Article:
NEW YORK (CNNMoney) -- Subway sandwiches just got a little less saltier.
The restaurant chain announced Monday it has reduced sodium levels in its sandwiches by 15% across the board, while its Fresh Fit sandwich line gets an even steeper 28% reduction.
The sodium reduction is the result of changes to the bread used, while modifications to meat allow for additional savings.
The lower sodium levels are the result of a research and development process that has been underway since 2007, and Subway said it will result in 450 fewer tons of sodium in the American diet.
"Sodium" is, of course, a naughty word. Especially in the United States, where Americans eat too much of it, and high-blood pressure is a widespread health problem.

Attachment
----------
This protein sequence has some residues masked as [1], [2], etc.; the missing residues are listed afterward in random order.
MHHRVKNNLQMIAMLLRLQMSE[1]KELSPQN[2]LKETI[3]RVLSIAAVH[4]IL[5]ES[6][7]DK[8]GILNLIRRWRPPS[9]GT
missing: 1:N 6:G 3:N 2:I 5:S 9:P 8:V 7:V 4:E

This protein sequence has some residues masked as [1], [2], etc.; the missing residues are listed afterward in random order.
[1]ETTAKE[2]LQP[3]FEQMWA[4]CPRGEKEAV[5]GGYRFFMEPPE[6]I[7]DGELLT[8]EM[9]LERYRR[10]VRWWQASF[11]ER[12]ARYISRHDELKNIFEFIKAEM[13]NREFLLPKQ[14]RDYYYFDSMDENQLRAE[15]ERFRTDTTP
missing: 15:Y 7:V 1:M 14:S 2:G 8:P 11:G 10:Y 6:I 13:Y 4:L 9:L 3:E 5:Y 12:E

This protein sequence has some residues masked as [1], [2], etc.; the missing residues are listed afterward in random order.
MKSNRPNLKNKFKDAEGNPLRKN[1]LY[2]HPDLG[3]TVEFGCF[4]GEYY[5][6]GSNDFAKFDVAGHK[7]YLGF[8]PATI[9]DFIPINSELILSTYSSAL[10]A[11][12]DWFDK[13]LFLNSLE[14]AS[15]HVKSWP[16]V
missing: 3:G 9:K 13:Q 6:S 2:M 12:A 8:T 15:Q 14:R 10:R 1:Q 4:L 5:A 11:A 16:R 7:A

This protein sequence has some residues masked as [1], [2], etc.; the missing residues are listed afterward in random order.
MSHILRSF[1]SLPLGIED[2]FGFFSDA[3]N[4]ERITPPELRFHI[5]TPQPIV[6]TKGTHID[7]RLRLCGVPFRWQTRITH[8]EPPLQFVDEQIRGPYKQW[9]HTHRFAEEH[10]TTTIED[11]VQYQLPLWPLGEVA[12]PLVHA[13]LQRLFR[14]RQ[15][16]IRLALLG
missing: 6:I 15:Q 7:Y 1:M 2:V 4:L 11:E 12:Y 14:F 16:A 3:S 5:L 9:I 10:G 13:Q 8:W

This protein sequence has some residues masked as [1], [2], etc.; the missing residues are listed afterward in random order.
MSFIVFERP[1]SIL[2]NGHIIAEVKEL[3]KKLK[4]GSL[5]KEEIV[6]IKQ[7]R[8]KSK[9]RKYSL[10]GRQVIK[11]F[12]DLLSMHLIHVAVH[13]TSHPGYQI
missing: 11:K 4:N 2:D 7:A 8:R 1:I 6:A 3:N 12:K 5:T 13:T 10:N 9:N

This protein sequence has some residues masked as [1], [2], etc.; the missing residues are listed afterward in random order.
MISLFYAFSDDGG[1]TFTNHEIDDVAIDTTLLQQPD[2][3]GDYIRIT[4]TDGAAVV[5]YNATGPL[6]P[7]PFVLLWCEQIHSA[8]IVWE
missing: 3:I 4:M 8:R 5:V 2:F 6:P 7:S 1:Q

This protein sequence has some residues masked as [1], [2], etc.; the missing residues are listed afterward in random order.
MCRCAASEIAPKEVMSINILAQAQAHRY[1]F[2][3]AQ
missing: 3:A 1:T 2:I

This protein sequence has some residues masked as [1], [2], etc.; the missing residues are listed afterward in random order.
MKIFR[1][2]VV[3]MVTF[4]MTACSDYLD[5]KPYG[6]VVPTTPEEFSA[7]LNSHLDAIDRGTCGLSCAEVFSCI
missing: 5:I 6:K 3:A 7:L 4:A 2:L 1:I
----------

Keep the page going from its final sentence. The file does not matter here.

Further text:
"We are trying to be a little more responsible with the sodium levels," said Lanette Kovachi, the chain's corporate dietician.
Shanon Trueman, a food science analyst at research and advisory firm Nerac, said it makes sense that Subway lead the way on sodium reduction -- especially given the emphasis they place on health in marketing campaigns.
It is a smart financial move as well, Trueman said.
"People are looking favorably on a food producer that is looking to help people be healthy," she said.
Kovachi said that Subway -- the world's largest sandwich purveyor with 34,443 stores -- has already lowered sodium levels in several overseas markets, including New Zealand and Australia. The changes were well received by customers -- and there is no noticeable difference in taste, she said.
Some of the chain's most popular sandwiches are in for a big reduction. For example, the 6-inch ham sandwich will drop from 1260 mg of sodium in 2009 to 830 mg today.
For comparison, a McDonald's Big Mac checks in at 1040 mg of sodium.
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